The neoliberal Clinton regime ushered in a program of repression that included the scuttling of habeas corpus via the anti-terrorism and effective death penalty act; the closing of the courthouse doors to prisoners via the Prison Litigation Reform Act; and the notorious 1996 Crime Bill, which spent billions on new prisons, and added some 60 new death penalties to the books.
The emblems of Clintonism that emerged after two terms in power were the empty factories and the overcrowded prisons—overcrowded with Black men and increasingly, women.
We referenced earlier Patterson’s We Charge Genocide; note that the charges in the book were written as a petition, and filed in the U.N charging the U.S. with genocide against Negros. The UN neither acted on, nor decided the petition. Rather, the media focused on Paul Robeson, and using charges he was a communist, demonized the petition, as he was one of its authors. For, in the public mind, to be communist was akin to being crazy.
Blacks, absent an independent politically representative entity, were—and are—voiceless in spaces like the UN.
So, after many, many years, protest again rages against the repression of the state, a fuse lit by the killing of Mike Brown in Ferguson, Missouri. These protests have spread across the country like kudzu in summer.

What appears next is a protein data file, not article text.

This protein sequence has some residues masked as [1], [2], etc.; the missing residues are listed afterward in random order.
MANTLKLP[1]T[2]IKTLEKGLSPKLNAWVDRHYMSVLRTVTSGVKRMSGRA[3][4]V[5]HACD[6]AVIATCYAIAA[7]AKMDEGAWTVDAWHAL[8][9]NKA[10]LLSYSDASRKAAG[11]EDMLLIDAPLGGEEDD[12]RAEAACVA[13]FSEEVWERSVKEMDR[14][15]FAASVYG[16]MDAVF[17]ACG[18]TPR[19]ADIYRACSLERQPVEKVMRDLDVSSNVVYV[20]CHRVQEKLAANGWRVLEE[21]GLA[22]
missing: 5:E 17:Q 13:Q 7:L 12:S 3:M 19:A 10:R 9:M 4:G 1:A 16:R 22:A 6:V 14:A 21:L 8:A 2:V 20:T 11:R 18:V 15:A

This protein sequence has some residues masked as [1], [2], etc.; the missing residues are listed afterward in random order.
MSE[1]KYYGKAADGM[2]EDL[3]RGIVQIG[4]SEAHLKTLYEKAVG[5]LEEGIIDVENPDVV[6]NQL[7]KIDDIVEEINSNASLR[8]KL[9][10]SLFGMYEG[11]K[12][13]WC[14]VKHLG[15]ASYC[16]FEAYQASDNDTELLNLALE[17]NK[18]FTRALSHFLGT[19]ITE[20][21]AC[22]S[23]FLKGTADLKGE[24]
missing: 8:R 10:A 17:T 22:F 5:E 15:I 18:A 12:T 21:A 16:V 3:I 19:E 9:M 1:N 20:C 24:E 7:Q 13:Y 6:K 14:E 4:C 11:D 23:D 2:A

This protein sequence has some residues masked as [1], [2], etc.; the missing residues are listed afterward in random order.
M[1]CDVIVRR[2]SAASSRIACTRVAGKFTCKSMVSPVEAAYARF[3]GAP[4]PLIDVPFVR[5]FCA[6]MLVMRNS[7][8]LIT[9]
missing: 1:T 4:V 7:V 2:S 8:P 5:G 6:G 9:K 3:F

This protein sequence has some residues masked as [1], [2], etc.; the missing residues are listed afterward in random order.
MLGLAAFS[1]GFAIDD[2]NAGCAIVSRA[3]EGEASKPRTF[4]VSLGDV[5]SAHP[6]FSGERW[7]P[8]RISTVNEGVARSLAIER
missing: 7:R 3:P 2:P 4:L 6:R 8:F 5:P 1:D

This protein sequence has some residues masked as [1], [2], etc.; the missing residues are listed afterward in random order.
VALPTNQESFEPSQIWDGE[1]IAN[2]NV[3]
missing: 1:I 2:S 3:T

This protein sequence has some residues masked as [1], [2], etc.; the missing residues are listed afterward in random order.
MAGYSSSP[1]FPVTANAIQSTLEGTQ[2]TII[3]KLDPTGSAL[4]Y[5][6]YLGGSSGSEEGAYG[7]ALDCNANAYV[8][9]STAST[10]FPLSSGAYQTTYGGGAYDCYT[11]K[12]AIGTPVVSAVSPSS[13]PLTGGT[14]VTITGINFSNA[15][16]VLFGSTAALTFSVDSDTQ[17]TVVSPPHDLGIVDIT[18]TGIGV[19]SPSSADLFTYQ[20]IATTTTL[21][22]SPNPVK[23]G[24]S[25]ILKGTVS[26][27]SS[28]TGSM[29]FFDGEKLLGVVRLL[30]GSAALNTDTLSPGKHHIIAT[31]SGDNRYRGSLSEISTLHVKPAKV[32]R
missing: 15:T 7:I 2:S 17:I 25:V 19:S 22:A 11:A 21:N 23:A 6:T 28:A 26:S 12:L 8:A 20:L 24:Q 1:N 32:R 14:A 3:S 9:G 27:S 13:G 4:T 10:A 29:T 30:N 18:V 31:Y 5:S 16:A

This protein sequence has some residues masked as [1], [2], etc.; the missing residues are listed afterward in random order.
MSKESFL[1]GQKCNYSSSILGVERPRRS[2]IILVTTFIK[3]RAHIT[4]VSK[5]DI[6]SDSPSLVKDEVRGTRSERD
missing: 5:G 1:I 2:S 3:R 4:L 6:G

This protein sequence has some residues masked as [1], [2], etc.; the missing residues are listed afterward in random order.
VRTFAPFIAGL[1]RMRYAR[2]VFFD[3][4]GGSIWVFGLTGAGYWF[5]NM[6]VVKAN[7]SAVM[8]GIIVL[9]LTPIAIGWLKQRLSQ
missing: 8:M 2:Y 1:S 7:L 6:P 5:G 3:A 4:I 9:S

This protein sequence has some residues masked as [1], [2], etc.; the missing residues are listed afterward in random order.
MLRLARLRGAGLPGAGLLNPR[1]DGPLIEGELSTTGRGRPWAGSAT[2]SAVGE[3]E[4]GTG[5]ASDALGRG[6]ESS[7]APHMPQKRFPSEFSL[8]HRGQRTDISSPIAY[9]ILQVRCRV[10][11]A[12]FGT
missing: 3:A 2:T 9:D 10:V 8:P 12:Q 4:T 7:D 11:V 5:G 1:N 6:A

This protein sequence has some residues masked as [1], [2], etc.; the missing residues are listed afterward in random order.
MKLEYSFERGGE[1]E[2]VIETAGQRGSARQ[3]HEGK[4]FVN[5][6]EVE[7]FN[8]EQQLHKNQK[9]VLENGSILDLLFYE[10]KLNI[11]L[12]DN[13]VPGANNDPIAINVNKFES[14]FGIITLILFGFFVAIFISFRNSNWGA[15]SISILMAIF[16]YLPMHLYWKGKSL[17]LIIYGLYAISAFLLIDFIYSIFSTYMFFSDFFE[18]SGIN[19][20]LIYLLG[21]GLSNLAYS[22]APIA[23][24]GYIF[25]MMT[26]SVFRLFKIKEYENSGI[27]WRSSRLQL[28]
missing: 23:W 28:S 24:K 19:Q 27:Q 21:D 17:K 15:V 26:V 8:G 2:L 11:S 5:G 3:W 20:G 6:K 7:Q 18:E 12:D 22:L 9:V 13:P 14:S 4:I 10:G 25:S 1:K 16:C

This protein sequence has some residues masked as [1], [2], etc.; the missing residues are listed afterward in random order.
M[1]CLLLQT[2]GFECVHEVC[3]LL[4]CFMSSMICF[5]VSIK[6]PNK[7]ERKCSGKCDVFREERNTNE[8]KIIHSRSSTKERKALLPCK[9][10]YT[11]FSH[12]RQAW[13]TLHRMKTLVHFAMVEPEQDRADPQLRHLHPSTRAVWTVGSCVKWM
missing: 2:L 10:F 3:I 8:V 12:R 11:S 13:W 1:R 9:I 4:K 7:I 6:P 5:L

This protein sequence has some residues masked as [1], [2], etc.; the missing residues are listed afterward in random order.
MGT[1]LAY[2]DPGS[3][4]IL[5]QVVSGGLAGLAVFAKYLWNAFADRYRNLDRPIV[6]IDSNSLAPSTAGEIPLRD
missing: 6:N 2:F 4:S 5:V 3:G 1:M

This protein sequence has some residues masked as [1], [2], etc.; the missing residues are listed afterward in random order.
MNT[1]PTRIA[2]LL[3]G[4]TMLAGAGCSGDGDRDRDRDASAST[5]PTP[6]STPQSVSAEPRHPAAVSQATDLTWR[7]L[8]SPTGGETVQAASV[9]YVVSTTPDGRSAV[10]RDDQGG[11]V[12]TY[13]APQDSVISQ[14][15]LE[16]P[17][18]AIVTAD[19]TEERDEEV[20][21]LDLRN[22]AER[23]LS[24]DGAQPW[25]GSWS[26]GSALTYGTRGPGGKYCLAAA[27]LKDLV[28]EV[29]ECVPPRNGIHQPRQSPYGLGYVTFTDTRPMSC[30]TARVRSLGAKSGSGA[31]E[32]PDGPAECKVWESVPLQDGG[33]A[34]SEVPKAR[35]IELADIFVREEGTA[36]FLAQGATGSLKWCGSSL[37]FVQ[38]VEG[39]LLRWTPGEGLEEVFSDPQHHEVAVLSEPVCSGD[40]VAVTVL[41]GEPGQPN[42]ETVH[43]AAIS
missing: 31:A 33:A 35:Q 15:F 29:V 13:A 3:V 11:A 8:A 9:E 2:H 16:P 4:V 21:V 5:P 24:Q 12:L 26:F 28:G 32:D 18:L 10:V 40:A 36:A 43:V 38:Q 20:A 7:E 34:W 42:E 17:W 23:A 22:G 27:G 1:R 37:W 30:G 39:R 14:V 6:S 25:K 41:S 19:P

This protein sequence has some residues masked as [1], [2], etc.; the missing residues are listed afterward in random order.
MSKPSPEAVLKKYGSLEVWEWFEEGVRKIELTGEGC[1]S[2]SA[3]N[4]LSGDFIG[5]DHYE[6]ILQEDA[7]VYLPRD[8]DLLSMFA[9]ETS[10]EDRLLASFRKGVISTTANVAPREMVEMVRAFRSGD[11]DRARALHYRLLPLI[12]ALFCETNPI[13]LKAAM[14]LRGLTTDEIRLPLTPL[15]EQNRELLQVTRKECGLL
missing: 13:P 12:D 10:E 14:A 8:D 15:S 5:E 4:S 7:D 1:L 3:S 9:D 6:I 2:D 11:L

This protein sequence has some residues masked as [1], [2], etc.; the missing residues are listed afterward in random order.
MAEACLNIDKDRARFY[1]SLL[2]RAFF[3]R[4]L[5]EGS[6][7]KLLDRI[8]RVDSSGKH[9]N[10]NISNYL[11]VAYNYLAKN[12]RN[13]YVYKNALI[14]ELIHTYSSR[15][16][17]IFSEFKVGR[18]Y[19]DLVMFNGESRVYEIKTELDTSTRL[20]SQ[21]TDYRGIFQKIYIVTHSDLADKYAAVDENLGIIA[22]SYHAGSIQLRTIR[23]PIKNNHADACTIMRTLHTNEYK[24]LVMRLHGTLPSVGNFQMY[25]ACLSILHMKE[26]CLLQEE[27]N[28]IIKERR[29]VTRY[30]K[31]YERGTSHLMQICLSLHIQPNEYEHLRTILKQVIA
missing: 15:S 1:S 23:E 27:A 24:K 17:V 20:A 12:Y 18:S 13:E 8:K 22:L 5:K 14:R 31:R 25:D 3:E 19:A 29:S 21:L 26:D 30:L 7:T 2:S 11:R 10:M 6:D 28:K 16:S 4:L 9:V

And now you see the corporate media trying to conspire to denounce Black Lives Matter as some kind of hate group engaged in an alleged “war on cops!”
But, here again, there’s some method to their madness. The point that the corporate media serves the capitalist state couldn’t be clearer in this instance. For the BLM throws words at cops who’ve beaten, shot and killed almost countless Blacks, Latinos—and even poor whites!
Guess how many people cops have killed in 2015?
Over 800. Over 800!
If this be war, the BLM is losing.
Over 150 years ago one of our most revered ancestors tried to convince his fellow abolitionists to continue to struggle. You see, the Civil War had ended, and slavery was legally dead.
Frederick Douglass warned them; “…You and I, and all of us, had better wait and see what new form this old monster will assume, in what new skin this old snake will come forth.”
He was right then. He is right now.
We must be mindful of the old snakes in new skin amongst us.
The struggle continues!
Mumia Abu-Jamal is the author of Writing on the Wall.
Reference: The Twentieth Century, Howard Zinn, New York: MJF Bks, 1980-2003
—Counter Punch, October 16, 2015